UPI-Like Health Apps With Common Database India's Next Big Leap

UPI-Like Health Apps With Common Database India's Next Big Leap
New Delhi:

A host of health-based apps will feed information into the digital network of the country's biggest health database under the Ayushman Bharat Digital Mission with the main focus on interoperability, the chief of the National Health Authority and CoWIN told NDTV in an interview.

This system will do away the need for people to bring "an entire hospital" with them when they visit a doctor as their health history would be readily available in a single place, Mr Sharma said, adding the broad objective of the mission is to make health services affordable, accessible and inclusive.

"Today, we are communicating on virtual platforms and realising it is as effective as communicating, you know, sitting in the same room. So India must leverage its digital power in health services," Mr Sharma told NDTV.

A roadblock that the new digital mission would clear is fragmentation of health data by bringing them to a single place.

"The system will be interoperable. Currently, we do have digital systems, but they are all in silos, whether it is any medical delivery system, pharmacy systems... But this is going to make them all interoperable," Mr Sharma said.


RS Sharma is the chief of the National Health Authority and CoWIN

Explaining the system further, Mr Sharma broadly outlined that one of the functions of the digital system is to enable virtual meetings between doctors and patients and an even more important aspect is interoperability.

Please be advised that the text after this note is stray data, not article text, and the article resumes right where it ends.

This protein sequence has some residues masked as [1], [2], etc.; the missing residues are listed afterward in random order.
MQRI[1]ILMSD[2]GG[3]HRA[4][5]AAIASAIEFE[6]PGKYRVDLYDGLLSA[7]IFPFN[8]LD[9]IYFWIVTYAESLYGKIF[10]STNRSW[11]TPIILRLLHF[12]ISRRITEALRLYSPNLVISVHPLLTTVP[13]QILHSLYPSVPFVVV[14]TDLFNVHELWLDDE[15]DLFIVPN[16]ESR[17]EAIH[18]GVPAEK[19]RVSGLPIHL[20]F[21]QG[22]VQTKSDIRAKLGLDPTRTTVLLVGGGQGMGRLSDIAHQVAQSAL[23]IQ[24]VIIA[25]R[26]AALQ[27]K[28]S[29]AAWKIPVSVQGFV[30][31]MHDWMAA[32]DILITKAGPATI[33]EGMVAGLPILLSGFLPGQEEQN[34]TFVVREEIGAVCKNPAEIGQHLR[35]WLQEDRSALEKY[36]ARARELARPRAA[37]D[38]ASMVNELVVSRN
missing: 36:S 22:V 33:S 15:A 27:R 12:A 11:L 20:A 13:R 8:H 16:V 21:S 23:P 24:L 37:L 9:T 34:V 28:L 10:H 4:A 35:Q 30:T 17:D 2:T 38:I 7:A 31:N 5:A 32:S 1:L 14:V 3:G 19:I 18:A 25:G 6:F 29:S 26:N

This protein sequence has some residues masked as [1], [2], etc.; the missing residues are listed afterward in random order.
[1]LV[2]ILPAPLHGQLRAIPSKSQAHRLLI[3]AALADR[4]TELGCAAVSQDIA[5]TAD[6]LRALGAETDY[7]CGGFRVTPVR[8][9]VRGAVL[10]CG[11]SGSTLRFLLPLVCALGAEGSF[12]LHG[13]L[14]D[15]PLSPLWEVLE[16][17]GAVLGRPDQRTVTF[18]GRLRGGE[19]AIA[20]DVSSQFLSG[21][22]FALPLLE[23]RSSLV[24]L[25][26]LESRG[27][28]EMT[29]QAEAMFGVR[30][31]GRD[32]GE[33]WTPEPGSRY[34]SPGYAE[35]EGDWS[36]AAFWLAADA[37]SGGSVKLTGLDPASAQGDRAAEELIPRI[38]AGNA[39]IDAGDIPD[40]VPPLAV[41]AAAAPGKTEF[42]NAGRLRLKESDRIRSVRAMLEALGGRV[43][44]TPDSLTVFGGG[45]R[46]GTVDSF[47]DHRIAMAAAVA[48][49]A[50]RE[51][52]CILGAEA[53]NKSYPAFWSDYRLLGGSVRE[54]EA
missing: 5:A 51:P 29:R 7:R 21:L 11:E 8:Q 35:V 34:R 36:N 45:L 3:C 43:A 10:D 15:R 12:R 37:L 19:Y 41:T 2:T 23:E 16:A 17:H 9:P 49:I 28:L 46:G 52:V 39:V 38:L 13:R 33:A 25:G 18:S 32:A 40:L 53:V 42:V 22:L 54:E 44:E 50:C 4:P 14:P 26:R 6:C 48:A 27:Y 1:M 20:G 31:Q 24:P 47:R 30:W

"For example, you use Ola app to book Ola vehicles, and Uber to book Uber taxis. But think of a situation where you have Ola app and can book any taxi on any platform. That's the kind of interoperability this system is going to bring, and that is why we are calling it Unified Health Interface, similar to Unified Payment Interface, which means any patient-facing app can connect with the system," Mr Sharma said.

The system has been tested in six Union Territories.


Similar to UPI apps, there is no limit to the number of apps that can be made to sync with the health database, Mr Sharma said. "There can be as many apps as people want," he said. Start-ups can plug into the system, access data and make patient-facing apps, he said.

It will be a democratic platform and give a level playing field to everybody, big or small, Mr Sharma said, adding "a small pharmacy near your house can use any such app to connect with you."

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